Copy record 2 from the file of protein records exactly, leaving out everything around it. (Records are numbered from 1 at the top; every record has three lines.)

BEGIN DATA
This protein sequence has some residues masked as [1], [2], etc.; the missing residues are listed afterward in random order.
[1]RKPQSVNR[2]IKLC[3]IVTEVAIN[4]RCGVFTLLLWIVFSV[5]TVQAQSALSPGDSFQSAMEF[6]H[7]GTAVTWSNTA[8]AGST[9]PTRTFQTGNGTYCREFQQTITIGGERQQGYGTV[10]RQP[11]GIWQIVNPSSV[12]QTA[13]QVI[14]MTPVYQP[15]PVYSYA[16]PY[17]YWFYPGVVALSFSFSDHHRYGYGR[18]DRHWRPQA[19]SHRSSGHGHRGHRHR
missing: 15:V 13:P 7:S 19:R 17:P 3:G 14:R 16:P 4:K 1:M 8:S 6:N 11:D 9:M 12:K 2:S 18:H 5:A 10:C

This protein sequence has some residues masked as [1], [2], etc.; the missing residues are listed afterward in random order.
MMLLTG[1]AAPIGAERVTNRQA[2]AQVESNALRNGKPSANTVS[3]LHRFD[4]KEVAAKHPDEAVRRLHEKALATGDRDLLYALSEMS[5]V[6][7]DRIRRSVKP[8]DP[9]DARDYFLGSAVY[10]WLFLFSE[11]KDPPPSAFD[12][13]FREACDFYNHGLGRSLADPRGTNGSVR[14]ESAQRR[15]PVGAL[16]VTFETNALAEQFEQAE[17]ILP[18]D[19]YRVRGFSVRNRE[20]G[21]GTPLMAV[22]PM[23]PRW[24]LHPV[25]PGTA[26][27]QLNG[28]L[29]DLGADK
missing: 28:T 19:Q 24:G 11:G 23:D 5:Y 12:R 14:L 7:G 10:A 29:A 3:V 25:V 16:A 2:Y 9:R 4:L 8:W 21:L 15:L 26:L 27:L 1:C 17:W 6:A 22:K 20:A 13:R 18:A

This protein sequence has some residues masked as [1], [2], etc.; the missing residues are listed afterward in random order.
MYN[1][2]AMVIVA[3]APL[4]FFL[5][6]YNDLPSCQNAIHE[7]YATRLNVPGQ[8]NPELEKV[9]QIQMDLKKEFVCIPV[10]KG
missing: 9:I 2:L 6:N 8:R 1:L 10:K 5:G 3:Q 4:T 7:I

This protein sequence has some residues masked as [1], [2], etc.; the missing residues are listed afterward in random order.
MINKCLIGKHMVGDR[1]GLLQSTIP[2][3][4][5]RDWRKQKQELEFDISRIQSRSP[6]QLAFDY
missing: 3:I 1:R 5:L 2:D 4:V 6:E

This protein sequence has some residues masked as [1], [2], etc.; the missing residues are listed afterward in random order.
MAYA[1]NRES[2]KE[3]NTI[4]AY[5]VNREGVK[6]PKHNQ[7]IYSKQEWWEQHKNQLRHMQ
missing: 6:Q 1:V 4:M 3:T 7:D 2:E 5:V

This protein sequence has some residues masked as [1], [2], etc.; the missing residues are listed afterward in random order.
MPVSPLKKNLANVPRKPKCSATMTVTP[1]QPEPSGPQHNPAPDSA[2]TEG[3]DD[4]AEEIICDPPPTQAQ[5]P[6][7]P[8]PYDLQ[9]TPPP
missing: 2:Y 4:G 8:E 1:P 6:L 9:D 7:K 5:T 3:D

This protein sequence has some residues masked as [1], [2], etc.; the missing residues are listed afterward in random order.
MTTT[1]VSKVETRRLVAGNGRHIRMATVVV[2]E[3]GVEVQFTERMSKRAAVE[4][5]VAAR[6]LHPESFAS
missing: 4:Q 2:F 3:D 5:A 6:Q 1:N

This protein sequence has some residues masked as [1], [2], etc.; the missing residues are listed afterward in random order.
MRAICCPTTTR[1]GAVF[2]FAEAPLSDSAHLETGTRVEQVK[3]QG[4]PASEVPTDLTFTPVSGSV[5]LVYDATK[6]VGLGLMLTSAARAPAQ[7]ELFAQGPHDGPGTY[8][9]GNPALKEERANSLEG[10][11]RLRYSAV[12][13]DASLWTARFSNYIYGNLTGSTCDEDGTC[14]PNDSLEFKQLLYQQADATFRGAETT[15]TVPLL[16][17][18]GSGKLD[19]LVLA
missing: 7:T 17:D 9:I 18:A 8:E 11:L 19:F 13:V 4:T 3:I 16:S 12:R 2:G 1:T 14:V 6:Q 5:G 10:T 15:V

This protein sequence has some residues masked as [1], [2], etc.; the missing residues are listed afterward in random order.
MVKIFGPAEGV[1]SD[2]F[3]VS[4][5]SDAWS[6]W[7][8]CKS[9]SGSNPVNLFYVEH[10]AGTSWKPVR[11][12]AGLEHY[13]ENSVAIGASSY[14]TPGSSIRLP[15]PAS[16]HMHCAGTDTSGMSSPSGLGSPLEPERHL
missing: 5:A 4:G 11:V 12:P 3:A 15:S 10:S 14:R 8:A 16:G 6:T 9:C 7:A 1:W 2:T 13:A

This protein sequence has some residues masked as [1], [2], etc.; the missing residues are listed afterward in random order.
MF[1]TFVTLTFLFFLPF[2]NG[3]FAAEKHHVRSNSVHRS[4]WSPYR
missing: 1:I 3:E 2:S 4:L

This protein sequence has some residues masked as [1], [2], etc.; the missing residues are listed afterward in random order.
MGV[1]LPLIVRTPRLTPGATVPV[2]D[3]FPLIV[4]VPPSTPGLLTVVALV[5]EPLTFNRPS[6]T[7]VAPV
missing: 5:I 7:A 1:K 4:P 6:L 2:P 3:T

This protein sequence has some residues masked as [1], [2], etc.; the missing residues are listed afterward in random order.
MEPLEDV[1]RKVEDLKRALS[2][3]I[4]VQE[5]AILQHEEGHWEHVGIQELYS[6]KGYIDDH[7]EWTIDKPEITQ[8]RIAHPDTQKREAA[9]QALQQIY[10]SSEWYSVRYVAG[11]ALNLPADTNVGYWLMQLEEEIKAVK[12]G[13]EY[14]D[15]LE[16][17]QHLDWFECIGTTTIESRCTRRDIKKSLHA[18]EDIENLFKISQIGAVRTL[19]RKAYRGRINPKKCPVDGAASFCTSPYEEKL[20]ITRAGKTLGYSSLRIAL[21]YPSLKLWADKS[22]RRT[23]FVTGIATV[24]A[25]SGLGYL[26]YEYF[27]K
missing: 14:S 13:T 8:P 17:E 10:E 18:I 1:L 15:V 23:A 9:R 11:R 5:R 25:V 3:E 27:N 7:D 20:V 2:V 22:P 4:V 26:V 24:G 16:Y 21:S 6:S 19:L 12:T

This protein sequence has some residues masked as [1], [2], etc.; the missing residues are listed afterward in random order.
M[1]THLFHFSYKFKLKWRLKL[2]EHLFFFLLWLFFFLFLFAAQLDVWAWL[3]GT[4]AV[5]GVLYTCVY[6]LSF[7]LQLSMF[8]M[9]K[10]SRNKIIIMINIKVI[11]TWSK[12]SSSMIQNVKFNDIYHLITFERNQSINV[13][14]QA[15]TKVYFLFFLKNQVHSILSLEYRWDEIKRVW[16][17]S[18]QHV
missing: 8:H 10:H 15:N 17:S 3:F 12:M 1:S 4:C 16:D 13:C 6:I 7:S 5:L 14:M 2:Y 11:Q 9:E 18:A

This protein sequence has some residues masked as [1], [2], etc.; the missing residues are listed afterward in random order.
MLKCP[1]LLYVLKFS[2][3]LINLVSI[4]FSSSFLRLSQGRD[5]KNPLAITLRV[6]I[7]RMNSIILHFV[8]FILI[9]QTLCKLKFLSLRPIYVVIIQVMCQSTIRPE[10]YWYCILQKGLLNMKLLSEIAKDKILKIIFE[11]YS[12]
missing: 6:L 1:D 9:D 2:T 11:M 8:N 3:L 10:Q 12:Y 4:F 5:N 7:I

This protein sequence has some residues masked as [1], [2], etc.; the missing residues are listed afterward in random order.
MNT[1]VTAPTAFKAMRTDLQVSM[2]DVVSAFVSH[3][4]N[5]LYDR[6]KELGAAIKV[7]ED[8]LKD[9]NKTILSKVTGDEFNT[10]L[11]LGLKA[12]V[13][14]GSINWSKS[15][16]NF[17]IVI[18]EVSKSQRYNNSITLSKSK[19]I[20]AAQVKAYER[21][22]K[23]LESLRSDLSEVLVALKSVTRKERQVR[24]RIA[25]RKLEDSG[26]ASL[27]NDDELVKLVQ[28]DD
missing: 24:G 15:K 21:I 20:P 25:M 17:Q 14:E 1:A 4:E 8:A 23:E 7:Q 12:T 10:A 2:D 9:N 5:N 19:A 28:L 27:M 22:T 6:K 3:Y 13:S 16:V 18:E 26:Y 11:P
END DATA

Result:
This protein sequence has some residues masked as [1], [2], etc.; the missing residues are listed afterward in random order.
MMLLTG[1]AAPIGAERVTNRQA[2]AQVESNALRNGKPSANTVS[3]LHRFD[4]KEVAAKHPDEAVRRLHEKALATGDRDLLYALSEMS[5]V[6][7]DRIRRSVKP[8]DP[9]DARDYFLGSAVY[10]WLFLFSE[11]KDPPPSAFD[12][13]FREACDFYNHGLGRSLADPRGTNGSVR[14]ESAQRR[15]PVGAL[16]VTFETNALAEQFEQAE[17]ILP[18]D[19]YRVRGFSVRNRE[20]G[21]GTPLMAV[22]PM[23]PRW[24]LHPV[25]PGTA[26][27]QLNG[28]L[29]DLGADK
missing: 28:T 19:Q 24:G 11:G 23:D 5:Y 12:R 14:L 7:G 10:A 29:A 3:V 25:V 16:A 2:Y 9:R 4:L 8:W 21:L 15:L 26:L 27:L 1:C 17:W 6:A 22:K 20:A 13:R 18:A